Gambling disorder can cause friction in your life, no matter what phase of addiction you’re in. Here’s how to end the compulsion.

Gambling can be a fun activity for a special occasion or even a hobby. But when it becomes something you feel like you must do, it may have crossed over into gambling addiction territory.

Pathological gambling is a problem whether you’re having a great time and winning or you’re down in the dumps because of a recent loss.

It can be difficult for people with gambling disorder to realize they have a problem — even when their compulsion creates financial and emotional strain, the Nevada Council on Problem Gambling points out.

Still, treatment is available and it’s possible to recover from compulsive gambling. Learning about the warning signs and four distinct stages of gambling disorder may help you identify whether you or a loved one is experiencing the addiction.

Previously, the Diagnostic and Statistical Manual of Mental Disorders, 4th edition (DSM-4) categorized gambling disorder as a problem stemming from impulse control. The Diagnostic and Statistical Manual of Mental Disorders, 5th edition (DSM-5) now recognizes gambling as a behavioral addiction.

Though these diagnostic guidelines find potential behavioral addictions, such as gaming disorder or internet addiction disorder, require more research before becoming official diagnoses, gambling disorder is an accepted diagnosis.

According to the DSM-5, a person has a gambling disorder if they display recurring problematic behavior that causes distress or impairment. They must show at least four of the following behaviors within a year:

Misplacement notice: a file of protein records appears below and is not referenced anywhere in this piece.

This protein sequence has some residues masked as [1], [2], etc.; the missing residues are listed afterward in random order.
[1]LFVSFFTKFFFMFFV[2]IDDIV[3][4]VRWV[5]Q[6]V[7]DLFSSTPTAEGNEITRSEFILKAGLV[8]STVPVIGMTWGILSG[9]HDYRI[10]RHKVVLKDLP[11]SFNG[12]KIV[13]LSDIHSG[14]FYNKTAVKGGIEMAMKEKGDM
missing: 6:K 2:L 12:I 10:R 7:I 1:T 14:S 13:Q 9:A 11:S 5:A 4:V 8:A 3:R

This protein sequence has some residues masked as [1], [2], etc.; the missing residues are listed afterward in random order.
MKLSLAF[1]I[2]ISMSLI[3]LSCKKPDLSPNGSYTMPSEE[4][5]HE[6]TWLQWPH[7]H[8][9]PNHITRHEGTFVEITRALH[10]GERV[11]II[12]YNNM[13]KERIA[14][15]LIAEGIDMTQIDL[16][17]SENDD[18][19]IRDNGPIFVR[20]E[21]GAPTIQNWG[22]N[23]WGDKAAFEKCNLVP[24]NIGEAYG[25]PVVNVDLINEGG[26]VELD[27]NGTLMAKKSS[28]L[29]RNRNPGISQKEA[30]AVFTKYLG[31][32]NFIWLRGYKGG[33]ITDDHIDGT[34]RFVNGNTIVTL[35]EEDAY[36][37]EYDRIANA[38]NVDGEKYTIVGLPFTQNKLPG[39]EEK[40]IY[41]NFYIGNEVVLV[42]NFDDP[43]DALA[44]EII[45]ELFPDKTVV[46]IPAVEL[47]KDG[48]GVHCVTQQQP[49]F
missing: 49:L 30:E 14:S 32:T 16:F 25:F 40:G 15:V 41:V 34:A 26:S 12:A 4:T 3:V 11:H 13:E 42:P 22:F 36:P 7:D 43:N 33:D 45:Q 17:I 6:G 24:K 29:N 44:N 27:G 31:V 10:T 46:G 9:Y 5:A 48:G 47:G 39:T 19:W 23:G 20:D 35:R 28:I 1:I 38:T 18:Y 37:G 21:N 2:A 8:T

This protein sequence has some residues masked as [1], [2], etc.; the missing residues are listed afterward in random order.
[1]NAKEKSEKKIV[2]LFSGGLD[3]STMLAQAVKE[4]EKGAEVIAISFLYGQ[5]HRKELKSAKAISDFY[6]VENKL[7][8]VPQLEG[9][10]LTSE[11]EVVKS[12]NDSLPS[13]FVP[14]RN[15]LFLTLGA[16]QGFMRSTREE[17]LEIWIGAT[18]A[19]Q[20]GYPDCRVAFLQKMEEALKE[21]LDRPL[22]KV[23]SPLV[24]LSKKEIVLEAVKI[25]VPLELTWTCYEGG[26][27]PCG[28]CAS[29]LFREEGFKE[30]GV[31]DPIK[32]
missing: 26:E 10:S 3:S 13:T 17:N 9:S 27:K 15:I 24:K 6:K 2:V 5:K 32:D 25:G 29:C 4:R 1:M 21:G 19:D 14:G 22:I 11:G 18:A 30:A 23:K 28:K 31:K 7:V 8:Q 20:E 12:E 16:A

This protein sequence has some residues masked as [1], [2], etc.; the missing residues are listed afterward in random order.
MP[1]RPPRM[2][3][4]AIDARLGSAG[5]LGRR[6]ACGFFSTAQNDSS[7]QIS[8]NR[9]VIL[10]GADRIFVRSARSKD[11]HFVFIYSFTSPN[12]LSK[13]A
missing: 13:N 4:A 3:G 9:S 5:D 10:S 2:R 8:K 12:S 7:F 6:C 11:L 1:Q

• preoccupation with gambling
  • a need to gamble with more money each time
  • difficulty cutting back or stopping gambling
  • irritability when trying to cut back on gambling
  • regularly gambling when feeling depressed or anxious
  • chasing losses, or trying to regain lost money by continuing to gamble
  • lying to conceal gambling activities
  • committing illegal acts to finance compulsive gambling
  • loss of a relationship, job, or other opportunities
  • reliance on other people for money to pay back gambling debts

People with gambling addiction have difficulty controlling their gambling behavior, even when it’s adversely impacting their life.

Gambling disorder can affect adults and teens. Research estimates that 6% to 9% of young adults — a higher percentage than adults — have compulsive gambling habits. The study also determined that young men were significantly more at risk than young women.

Another study found that internet gambling is common for college students with problematic gambling behaviors.

You may be wondering how you can have an addiction to something other than a physical substance.

While there’s still research to be done in this area, recent evidence suggests that the act of gambling may produce specific neurological effects that promote dopamine desensitization and an addictive state.

One review, for example, explains that the uncertain and intermittent nature of gambling rewards makes it so that your brain is getting a perpetual release of dopamine while gambling.

Because this cycling dopamine release can cause you to become desensitized, you may gamble with more money to increase the risk and possible reward.